NATO spokesperson Oana Lungescu on Monday said the alliance welcomed US president Barack Obama’s exit strategy from Afghanistan; adding talks over the status of forces agreement (SOFA) with Kabul were in their final stages.
Obama has announced he plans to keep 9,800 troops in Afghanistan until 2016 only if the Afghan government signs the bilateral security agreement, a decision also hailed by the government of Afghanistan.
Lungescu was speaking at a press conference regarding NATO defense chiefs meeting on Tuesday and Wednesday (June 3-4) with defense officials from Ukraine and Georgia.
The meeting will discuss reforms in the two countries' militaries and the security implications of Russia's actions in Ukraine.
The NATO defense ministers will meet with Georgian Defense Minister Irakli Alasania and Ukraine's acting Defense Minister Mykhaylo Koval during the two-day summit in Brussels.
Lungescu said the meeting tomorrow with Koval will give alliance ministers the opportunity to discuss support for Kyiv and to urge "comprehensive" defense reform in Ukraine, whose Crimea territory was annexed by Russia in March.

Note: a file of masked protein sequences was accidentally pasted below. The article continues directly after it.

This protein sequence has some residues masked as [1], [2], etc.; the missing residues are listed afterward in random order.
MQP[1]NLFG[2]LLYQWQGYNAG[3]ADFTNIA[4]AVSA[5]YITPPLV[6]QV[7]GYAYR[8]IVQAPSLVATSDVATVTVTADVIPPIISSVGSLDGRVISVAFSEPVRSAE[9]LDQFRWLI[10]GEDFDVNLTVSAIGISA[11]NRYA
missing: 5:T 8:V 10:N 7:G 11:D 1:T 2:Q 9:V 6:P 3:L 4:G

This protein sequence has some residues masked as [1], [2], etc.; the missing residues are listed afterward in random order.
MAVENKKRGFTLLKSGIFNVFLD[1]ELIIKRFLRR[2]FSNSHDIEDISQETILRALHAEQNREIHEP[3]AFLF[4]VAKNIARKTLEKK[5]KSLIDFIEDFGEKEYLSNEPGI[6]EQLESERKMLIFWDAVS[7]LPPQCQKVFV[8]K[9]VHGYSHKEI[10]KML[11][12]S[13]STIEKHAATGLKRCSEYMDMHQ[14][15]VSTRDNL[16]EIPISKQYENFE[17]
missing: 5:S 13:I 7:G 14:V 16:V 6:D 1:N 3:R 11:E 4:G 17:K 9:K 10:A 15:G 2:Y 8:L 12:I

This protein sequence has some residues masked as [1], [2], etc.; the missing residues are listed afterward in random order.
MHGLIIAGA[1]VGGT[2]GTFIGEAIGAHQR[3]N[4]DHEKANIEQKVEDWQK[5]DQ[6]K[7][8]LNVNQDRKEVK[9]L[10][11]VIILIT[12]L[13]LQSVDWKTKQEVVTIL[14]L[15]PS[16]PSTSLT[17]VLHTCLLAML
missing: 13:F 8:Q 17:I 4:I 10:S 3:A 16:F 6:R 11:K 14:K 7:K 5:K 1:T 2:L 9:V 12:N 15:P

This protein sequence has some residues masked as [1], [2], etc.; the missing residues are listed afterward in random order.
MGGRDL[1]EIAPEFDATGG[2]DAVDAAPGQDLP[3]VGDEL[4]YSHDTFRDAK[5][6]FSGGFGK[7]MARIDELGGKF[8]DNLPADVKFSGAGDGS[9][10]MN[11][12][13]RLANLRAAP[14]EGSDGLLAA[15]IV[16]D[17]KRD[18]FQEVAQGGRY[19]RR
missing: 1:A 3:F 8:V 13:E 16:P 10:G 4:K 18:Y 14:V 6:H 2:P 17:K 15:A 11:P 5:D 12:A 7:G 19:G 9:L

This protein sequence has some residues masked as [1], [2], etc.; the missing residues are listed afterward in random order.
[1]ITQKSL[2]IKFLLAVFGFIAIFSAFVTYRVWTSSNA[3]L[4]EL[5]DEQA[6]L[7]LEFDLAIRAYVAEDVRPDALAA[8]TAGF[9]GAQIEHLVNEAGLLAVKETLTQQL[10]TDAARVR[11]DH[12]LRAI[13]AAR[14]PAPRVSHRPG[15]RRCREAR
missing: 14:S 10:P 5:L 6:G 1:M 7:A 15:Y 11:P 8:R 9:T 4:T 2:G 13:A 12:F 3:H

The Ukrainian military is currently battling a pro-Russian separatist insurgency in the east of the country.
The ministers are also likely to discuss Georgia’s participation next year in the NATO Response Force.
On the second day (Wednesday), the defense ministers from the 28 NATO countries and ISAF partners and the Afghan Defense Minister, NATO’s senior civilian representative in Kabul and ISAF commanders in Afghanistan would be joined by UN representatives and the EU foreign policy chief Baroness Ashton.
Lungescu said Wednesday’s meeting would discuss the security situation in Afghanistan, ISAF’s near to complete mission and its new mission after this year.
The meeting would also confer on the April 5 presidential and provincial council elections, the runoff presidential election, the political transition and in this regard, the role of Afghan forces.
Lungescu said Obama’s exit plan from Afghanistan would help NATO allies make clear their new responsibilities in Afghanistan.
To a question, she said the talks over the proposed SOFA between Afghanistan and NATO had progressed enough and were in their final stages.
However, an Afghan government official told Pajhwok Afghan News the talks had ended and endorsed by the Afghanistan National Security Council a day earlier.